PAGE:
France whacks Google and Amazon with giant privacy fines
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Google and Amazon have both been hit with substantial fines from the French data-protection regulator, CNIL, for invading users’ privacy.
On Thursday, the watchdog fined Google €100 million ($121 million)—double the penalty it levied on the firm last year over Android privacy violations—and Amazon €35 million. Crucially, it has also ordered them to start clearly telling users why they track them.
In both cases, CNIL said the companies had illegally deposited tracking cookies in users’ browsers without their prior consent, while failing to clearly disclose to the users it was leaving the cookies in order to show them personalized ads.
Google sinned further. “When a user deactivated the ad personalization on the Google search by using the available mechanism…one of the advertising cookies was still stored on his or her computer and kept reading information aimed at the server to which it is attached,” CNIL said in a statement.
“Therefore, the restricted committee considered that the ‘opposition’ mechanism set up by the companies was partially defective, breaching Article 82 of the French Data Protection Act.”
Both Google and Amazon have already taken steps to fix the problems. However, CNIL wants to see more and has warned the Big Tech firms that they face further fines if they don’t act quickly.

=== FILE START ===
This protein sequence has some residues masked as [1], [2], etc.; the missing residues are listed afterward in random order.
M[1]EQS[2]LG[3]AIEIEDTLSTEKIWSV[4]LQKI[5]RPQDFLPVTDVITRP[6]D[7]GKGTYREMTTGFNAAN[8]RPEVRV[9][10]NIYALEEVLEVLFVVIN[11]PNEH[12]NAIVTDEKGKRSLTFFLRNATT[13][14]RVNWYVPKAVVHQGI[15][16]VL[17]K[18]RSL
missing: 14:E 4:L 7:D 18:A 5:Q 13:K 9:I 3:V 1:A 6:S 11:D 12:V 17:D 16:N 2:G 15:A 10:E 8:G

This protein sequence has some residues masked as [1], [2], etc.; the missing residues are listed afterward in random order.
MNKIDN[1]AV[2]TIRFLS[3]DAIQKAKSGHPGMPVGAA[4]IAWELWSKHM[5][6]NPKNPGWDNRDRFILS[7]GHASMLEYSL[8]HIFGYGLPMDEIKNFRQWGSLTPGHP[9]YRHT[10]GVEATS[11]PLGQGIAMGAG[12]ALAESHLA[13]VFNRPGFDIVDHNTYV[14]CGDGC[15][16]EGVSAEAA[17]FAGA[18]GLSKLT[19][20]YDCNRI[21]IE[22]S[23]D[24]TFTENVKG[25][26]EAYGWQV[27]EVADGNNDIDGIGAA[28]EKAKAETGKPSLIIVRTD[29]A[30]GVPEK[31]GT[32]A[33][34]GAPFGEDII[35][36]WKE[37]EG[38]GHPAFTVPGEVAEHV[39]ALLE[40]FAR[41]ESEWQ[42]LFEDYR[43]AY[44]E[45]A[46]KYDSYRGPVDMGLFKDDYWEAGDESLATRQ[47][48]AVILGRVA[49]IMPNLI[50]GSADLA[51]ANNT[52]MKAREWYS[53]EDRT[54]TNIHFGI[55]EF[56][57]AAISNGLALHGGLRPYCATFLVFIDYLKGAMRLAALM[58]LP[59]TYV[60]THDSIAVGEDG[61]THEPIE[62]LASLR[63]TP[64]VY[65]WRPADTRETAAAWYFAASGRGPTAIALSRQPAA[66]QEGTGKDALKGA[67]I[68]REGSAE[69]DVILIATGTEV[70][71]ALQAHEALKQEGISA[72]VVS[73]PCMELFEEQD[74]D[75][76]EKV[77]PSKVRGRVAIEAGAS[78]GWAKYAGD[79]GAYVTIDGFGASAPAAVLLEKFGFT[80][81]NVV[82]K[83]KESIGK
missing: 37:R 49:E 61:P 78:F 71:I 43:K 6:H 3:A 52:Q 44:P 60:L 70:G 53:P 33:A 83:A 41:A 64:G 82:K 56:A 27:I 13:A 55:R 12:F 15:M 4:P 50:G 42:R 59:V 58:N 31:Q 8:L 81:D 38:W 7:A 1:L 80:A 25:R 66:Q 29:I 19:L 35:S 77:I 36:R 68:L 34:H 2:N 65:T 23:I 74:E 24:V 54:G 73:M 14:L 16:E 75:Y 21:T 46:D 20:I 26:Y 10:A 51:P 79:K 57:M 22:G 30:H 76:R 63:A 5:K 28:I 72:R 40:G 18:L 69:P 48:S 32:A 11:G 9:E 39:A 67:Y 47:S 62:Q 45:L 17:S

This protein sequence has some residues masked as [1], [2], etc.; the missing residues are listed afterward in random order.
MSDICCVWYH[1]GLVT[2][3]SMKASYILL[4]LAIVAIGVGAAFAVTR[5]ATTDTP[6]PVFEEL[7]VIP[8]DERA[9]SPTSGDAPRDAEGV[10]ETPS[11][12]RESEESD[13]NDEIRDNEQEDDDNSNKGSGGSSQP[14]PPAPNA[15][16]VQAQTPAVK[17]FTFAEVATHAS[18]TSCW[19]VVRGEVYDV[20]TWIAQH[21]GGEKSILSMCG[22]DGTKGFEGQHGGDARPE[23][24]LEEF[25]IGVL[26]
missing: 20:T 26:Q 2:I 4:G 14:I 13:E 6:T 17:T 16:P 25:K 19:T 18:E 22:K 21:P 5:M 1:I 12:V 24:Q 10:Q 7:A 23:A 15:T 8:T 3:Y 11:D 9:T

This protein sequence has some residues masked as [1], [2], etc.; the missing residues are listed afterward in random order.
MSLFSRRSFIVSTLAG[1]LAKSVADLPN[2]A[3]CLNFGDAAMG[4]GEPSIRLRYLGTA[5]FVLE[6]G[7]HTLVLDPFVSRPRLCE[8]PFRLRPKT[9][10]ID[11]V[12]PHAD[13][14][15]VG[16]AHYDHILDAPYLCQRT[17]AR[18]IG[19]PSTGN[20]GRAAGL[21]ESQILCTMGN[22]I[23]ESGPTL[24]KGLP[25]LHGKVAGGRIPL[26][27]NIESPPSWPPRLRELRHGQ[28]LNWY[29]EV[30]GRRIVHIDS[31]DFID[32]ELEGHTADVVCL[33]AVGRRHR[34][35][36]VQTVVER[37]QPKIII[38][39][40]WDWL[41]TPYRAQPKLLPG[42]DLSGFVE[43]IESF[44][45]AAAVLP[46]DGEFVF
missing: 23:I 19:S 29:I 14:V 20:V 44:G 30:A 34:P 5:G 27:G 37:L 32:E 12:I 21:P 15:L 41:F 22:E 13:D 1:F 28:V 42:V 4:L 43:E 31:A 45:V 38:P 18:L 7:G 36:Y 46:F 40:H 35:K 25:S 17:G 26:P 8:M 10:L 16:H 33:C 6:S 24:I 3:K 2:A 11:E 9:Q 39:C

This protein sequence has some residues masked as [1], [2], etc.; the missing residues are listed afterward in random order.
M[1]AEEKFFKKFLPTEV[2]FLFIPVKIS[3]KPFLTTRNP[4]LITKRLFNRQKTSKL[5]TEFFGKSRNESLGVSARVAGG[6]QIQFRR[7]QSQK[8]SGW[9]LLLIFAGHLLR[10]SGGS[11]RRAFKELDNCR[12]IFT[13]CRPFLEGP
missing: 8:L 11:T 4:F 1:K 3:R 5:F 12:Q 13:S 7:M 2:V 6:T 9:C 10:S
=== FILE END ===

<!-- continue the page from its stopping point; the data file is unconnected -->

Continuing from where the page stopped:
In September, both companies stopped automatically leaving advertising cookies on the devices of visitors to their French sites. But, CNIL said, they still don’t explicitly tell their French users how the cookies will be used and that they can refuse them.
Google and Amazon now have three months in which to get in line with CNIL’s demands, otherwise they will face daily fines of €100,000.
In a statement, Amazon said it disagrees with CNIL’s decision, countering it fully complies with “all applicable laws.” However, it did not indicate its next steps in this case.
“We stand by our record of providing upfront information and clear controls, strong internal data governance, secure infrastructure, and above all, helpful products,” a Google spokesperson said in a statement.
“Today’s decision under French e-Privacy laws overlooks these efforts and doesn’t account for the fact that French rules and regulatory guidance are uncertain and constantly evolving. We will continue to engage with the CNIL as we make ongoing improvements to better understand its concerns.”
CNIL has long been one of Europe’s most aggressive data protection regulators, but these fines come at a time of notable tension between the French authorities and Big Tech.
Frustrated with a lack of progress in international tax-reform discussions, President Emmanuel Macron’s government is pressing ahead with a “digital services tax” on the French revenues of the biggest online beasts, which tend to be American. Amazon is one of the companies it is known to have ordered to pay the new tax for the current year.
Both Google and Amazon are also in the EU’s crosshairs over potentially anticompetitive behavior.
The European Commission’s competition division last month charged Amazon over its alleged misuse of third-party merchants’ data in France and Germany. It claimed Amazon breaks competition law by using the data to “calibrate [its] retail offers and strategic business decisions to the detriment of the other marketplace sellers.”
The EU regulator, which has already fined Google more than $9 billion for antitrust violations, is also due to say this week whether the company’s takeover of wearables firm Fitbit can go ahead, and under what conditions.